There are really two odysseys here: the development of theoretical physics from relativity forward and the attempt to manipulate time itself as a new dimension of the universe. Parker shuttles back and forth between the two, passing through wormholes, tachyonslc per webster and spinning black holes and trying ultimately to make the two ends meet in reversible space-time travel. Even with speculative splices from astrophysicists and a science fiction writer, however, the ends of Parker's theoretical rope are too short. Though a theory that provides for time travel is out of reach--never mind its application--readers should not be deterred from this space-time odyssey in search of a way to move forward in the cosmos--or back. Parker is a professor of physics and astronomy at Idaho State University. (Sept.)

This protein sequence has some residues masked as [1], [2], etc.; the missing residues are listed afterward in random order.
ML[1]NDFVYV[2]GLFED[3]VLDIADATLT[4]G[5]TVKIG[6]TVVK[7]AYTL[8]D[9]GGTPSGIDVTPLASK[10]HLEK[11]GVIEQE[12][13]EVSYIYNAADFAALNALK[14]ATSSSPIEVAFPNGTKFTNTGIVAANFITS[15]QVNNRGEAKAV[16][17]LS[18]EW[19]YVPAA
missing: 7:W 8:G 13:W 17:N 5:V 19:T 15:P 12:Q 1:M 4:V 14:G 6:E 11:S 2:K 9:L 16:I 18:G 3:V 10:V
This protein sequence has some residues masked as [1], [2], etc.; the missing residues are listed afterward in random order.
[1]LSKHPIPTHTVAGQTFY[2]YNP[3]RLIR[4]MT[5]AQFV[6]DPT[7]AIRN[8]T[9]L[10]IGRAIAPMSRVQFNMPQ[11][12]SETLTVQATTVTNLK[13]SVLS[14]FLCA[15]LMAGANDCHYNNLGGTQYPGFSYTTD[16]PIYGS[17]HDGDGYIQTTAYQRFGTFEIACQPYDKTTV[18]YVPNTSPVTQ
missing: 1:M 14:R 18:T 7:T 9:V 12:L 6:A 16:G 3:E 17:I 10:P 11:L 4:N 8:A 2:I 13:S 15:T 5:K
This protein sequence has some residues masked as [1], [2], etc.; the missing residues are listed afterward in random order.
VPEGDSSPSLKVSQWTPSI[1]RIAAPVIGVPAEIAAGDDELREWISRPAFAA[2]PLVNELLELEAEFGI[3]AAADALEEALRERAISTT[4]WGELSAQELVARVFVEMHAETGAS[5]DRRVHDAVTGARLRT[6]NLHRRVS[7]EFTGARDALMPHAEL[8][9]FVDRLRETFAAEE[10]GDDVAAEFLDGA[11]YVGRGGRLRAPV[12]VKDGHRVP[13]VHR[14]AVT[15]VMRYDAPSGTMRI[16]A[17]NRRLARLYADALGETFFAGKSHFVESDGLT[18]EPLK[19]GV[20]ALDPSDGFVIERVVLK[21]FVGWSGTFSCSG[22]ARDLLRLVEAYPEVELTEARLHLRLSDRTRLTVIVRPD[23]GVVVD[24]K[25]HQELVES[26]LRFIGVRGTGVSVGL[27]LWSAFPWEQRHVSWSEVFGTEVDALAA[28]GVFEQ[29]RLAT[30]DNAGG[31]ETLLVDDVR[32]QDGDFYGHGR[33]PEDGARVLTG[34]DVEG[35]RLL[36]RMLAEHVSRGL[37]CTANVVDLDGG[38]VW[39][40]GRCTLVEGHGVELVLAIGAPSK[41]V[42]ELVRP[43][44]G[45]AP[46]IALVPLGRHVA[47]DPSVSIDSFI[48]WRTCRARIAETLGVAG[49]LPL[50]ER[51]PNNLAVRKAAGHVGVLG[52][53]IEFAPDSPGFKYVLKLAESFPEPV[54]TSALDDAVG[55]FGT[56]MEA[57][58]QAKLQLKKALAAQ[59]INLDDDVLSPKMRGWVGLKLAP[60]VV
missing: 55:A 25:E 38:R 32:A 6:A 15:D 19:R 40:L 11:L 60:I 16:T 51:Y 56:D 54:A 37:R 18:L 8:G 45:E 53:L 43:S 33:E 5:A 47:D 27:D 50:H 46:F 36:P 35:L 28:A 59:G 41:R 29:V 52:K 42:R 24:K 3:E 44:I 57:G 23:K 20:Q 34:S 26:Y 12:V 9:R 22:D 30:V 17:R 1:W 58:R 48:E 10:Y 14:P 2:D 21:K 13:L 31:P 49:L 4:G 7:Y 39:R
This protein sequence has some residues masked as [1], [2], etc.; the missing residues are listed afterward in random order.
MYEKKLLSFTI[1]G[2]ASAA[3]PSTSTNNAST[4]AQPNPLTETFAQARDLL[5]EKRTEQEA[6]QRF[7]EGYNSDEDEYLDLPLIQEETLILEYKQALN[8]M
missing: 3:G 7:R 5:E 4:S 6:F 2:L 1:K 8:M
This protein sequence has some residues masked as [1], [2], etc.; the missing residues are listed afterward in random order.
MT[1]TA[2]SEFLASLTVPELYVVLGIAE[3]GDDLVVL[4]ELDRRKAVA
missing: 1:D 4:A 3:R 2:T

Reviewed on: 07/29/1991 Release date: 08/01/1991 Genre: Nonfiction
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